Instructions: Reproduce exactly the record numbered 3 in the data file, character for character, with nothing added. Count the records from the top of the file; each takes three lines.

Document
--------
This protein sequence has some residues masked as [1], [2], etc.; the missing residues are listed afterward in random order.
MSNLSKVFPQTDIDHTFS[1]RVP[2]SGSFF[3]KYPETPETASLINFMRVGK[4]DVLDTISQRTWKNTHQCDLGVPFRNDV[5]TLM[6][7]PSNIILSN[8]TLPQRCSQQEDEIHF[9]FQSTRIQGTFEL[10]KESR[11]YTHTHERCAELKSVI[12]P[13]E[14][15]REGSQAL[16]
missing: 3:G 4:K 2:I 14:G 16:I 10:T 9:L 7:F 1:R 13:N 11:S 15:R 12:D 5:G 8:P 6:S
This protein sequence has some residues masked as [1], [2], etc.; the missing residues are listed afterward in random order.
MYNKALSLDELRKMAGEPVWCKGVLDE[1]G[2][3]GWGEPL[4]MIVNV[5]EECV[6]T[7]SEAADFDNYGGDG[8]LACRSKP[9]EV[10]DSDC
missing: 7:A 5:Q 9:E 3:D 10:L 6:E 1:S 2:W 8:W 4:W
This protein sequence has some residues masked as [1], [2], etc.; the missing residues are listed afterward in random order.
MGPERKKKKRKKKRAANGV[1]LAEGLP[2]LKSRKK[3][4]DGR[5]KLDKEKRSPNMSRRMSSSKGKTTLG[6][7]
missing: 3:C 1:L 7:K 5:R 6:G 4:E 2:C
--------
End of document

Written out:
This protein sequence has some residues masked as [1], [2], etc.; the missing residues are listed afterward in random order.
MGPERKKKKRKKKRAANGV[1]LAEGLP[2]LKSRKK[3][4]DGR[5]KLDKEKRSPNMSRRMSSSKGKTTLG[6][7]
missing: 3:C 1:L 7:K 5:R 6:G 4:E 2:C